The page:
10% and 15%, to the 20% energy window in increasing order
for all cases (Fig. 3). In CZT PCDs, the average IU in UFOV and
CFOV using a 20% energy window was 1.01 times, 1.03 times,
and 1.09 times better than those obtained with 15%, 10%, and
5% energy windows, respectively; and in the NaI(Tl) detector
systems, the average IU in UFOV and CFOV using 20% energy
window was 1.09 times, 1.18 times, and 1.33 times better than
those obtained with 15%, 10%, and 5% energy windows,
respectively. Moreover, in CZT PCDs, the average IU in UFOV
and CFOV using a 20% energy window was 1.01 times, 1.02
times, and 1.04 times better than that obtained with 15%, 10%,
and 5% energy windows, respectively; in the NaI(Tl) detector
systems, the average IU in UFOV and CFOV using a 20% energy
window was 1.07 times, 1.12 times, and 1.17 times better than
those obtained with 15%, 10%, and 5% energy windows,
Fig. 4 e Plot of scatter fraction with respect to the detector
system. CZT, cadmium zinc telluride.
The evaluated SF and CNR for each detector system are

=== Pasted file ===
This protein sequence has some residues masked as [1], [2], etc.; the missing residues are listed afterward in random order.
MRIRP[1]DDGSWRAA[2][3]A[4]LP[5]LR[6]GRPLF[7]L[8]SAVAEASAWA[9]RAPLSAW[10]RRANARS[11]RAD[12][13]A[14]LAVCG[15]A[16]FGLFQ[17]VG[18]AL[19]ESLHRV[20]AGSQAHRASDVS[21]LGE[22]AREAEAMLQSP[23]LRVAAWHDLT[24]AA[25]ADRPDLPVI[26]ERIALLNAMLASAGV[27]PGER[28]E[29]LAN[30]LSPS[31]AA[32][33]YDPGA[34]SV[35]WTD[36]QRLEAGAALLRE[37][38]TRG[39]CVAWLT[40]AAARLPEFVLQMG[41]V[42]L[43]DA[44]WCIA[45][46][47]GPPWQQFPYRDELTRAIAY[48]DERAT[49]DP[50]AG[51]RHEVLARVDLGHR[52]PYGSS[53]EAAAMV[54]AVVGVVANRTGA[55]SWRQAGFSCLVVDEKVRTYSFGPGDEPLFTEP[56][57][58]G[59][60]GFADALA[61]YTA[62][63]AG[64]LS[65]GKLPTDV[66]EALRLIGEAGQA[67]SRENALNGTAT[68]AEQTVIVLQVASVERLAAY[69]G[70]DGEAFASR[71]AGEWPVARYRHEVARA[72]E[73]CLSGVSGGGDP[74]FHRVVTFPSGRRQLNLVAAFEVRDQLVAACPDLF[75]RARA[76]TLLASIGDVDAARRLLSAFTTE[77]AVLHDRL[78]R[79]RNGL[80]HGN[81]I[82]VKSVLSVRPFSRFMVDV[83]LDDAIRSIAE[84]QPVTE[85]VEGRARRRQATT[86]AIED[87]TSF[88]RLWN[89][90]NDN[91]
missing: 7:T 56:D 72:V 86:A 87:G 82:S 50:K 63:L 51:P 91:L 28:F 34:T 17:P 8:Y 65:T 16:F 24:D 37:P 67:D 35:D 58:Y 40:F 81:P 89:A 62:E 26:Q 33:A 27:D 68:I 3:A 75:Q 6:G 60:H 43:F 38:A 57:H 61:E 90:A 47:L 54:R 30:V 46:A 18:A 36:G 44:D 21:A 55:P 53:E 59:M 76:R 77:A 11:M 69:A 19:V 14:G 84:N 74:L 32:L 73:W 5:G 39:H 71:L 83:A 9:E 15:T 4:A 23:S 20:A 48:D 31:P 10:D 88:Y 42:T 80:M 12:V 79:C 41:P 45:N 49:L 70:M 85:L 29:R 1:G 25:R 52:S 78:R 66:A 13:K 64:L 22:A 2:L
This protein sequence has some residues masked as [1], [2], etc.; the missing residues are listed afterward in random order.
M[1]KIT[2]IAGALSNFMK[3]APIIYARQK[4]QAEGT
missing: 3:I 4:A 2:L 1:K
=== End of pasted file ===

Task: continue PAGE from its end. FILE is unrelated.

shown in Figs. 4 and 5, and Table 4. The results from SF and
CNR demonstrate that the CZT-1, CZT-2, CZT-3, and CZT-4
detector systems were better than the NaI(Tl)-1, NaI(Tl)-2,
Table 3 e IU and DU in UFOV and CFOV with respect to the
Detector IU IU DU DU
system (%, UFOV) (%, CFOV) (%, UFOV) (%, CFOV)
CZT-1 2.48 2.21 1.88 1.58
CZT-2 2.31 2.48 1.84 1.53
CZT-3 2.23 2.13 1.82 1.51
CZT-4 2.19 2.11 1.81 1.51
NaI(Tl)-1 3.30 2.70 2.11 1.95
NaI(Tl)-2 2.91 2.41 2.08 1.81
NaI(Tl)-3 2.61 2.34 1.93 1.78
NaI(Tl)-4 2.38 2.31 1.88 1.58
CFOV, central field of view; CZT, cadmium zinc telluride; DU, dif-
ferential uniformity; IU, integral uniformity; UFOV, useful field of
Fig. 5 e Plot of contrast-to-noise ratio with respect to the
detector system. CZT, cadmium zinc telluride.